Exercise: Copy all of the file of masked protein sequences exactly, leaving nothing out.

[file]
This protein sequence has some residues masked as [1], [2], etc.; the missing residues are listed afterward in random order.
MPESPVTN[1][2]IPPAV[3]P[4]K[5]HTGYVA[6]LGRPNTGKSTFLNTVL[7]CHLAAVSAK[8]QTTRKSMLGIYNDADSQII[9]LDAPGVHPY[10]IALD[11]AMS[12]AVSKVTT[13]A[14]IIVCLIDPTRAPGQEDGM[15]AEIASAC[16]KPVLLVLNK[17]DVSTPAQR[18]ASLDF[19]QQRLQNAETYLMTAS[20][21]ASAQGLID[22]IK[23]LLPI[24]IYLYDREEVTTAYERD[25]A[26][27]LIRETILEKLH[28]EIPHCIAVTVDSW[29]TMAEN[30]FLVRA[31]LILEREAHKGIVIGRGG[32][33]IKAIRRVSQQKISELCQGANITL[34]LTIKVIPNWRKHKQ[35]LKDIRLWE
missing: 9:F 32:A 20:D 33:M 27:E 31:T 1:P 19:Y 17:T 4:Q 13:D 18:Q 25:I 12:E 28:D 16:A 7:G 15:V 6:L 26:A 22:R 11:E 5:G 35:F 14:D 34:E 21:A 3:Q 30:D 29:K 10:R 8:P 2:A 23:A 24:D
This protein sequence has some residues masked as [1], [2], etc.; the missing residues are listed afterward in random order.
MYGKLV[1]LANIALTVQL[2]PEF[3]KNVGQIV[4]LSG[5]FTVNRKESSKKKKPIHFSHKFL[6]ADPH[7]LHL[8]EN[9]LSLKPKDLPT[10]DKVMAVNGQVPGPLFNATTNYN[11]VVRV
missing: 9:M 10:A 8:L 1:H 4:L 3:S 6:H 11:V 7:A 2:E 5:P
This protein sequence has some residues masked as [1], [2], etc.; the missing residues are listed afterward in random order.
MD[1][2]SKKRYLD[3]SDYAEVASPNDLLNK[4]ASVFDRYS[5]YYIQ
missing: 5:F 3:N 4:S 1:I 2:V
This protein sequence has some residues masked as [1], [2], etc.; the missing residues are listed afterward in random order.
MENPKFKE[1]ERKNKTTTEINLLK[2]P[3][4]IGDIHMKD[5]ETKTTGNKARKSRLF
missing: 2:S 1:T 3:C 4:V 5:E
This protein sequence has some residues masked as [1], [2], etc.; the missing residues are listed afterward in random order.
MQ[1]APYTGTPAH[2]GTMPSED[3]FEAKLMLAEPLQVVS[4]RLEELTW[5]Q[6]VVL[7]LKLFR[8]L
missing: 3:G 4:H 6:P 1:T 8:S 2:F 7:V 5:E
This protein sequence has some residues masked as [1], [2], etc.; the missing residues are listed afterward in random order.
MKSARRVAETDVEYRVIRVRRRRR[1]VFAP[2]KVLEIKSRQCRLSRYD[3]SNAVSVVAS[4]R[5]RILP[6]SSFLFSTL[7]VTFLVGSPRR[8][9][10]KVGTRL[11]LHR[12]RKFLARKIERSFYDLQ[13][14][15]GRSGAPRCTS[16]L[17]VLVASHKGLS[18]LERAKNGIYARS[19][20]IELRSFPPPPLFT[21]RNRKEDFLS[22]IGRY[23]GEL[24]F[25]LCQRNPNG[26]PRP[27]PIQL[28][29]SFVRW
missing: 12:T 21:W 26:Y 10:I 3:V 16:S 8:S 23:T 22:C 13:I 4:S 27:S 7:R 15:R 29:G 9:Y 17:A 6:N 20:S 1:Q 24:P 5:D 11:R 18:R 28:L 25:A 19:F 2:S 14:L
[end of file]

This protein sequence has some residues masked as [1], [2], etc.; the missing residues are listed afterward in random order.
MPESPVTN[1][2]IPPAV[3]P[4]K[5]HTGYVA[6]LGRPNTGKSTFLNTVL[7]CHLAAVSAK[8]QTTRKSMLGIYNDADSQII[9]LDAPGVHPY[10]IALD[11]AMS[12]AVSKVTT[13]A[14]IIVCLIDPTRAPGQEDGM[15]AEIASAC[16]KPVLLVLNK[17]DVSTPAQR[18]ASLDF[19]QQRLQNAETYLMTAS[20][21]ASAQGLID[22]IK[23]LLPI[24]IYLYDREEVTTAYERD[25]A[26][27]LIRETILEKLH[28]EIPHCIAVTVDSW[29]TMAEN[30]FLVRA[31]LILEREAHKGIVIGRGG[32][33]IKAIRRVSQQKISELCQGANITL[34]LTIKVIPNWRKHKQ[35]LKDIRLWE
missing: 9:F 32:A 20:D 33:M 27:E 31:T 1:P 19:Y 17:T 4:Q 13:D 18:Q 25:I 12:E 28:D 16:A 7:G 15:V 6:L 26:A 22:R 11:E 5:G 35:F 14:D 34:E 21:A 3:Q 30:D 29:K 10:R 8:P 2:A 23:A 24:D
This protein sequence has some residues masked as [1], [2], etc.; the missing residues are listed afterward in random order.
MYGKLV[1]LANIALTVQL[2]PEF[3]KNVGQIV[4]LSG[5]FTVNRKESSKKKKPIHFSHKFL[6]ADPH[7]LHL[8]EN[9]LSLKPKDLPT[10]DKVMAVNGQVPGPLFNATTNYN[11]VVRV
missing: 9:M 10:A 8:L 1:H 4:L 3:S 6:H 11:V 7:A 2:E 5:P
This protein sequence has some residues masked as [1], [2], etc.; the missing residues are listed afterward in random order.
MD[1][2]SKKRYLD[3]SDYAEVASPNDLLNK[4]ASVFDRYS[5]YYIQ
missing: 5:F 3:N 4:S 1:I 2:V
This protein sequence has some residues masked as [1], [2], etc.; the missing residues are listed afterward in random order.
MENPKFKE[1]ERKNKTTTEINLLK[2]P[3][4]IGDIHMKD[5]ETKTTGNKARKSRLF
missing: 2:S 1:T 3:C 4:V 5:E
This protein sequence has some residues masked as [1], [2], etc.; the missing residues are listed afterward in random order.
MQ[1]APYTGTPAH[2]GTMPSED[3]FEAKLMLAEPLQVVS[4]RLEELTW[5]Q[6]VVL[7]LKLFR[8]L
missing: 3:G 4:H 6:P 1:T 8:S 2:F 7:V 5:E
This protein sequence has some residues masked as [1], [2], etc.; the missing residues are listed afterward in random order.
MKSARRVAETDVEYRVIRVRRRRR[1]VFAP[2]KVLEIKSRQCRLSRYD[3]SNAVSVVAS[4]R[5]RILP[6]SSFLFSTL[7]VTFLVGSPRR[8][9][10]KVGTRL[11]LHR[12]RKFLARKIERSFYDLQ[13][14][15]GRSGAPRCTS[16]L[17]VLVASHKGLS[18]LERAKNGIYARS[19][20]IELRSFPPPPLFT[21]RNRKEDFLS[22]IGRY[23]GEL[24]F[25]LCQRNPNG[26]PRP[27]PIQL[28][29]SFVRW
missing: 12:T 21:W 26:Y 10:I 3:V 16:S 8:S 23:T 22:C 13:I 4:S 27:S 7:R 15:R 29:G 9:Y 17:A 6:N 20:S 1:Q 24:P 5:D 11:R 18:R 28:L 25:A 19:F 2:S 14:L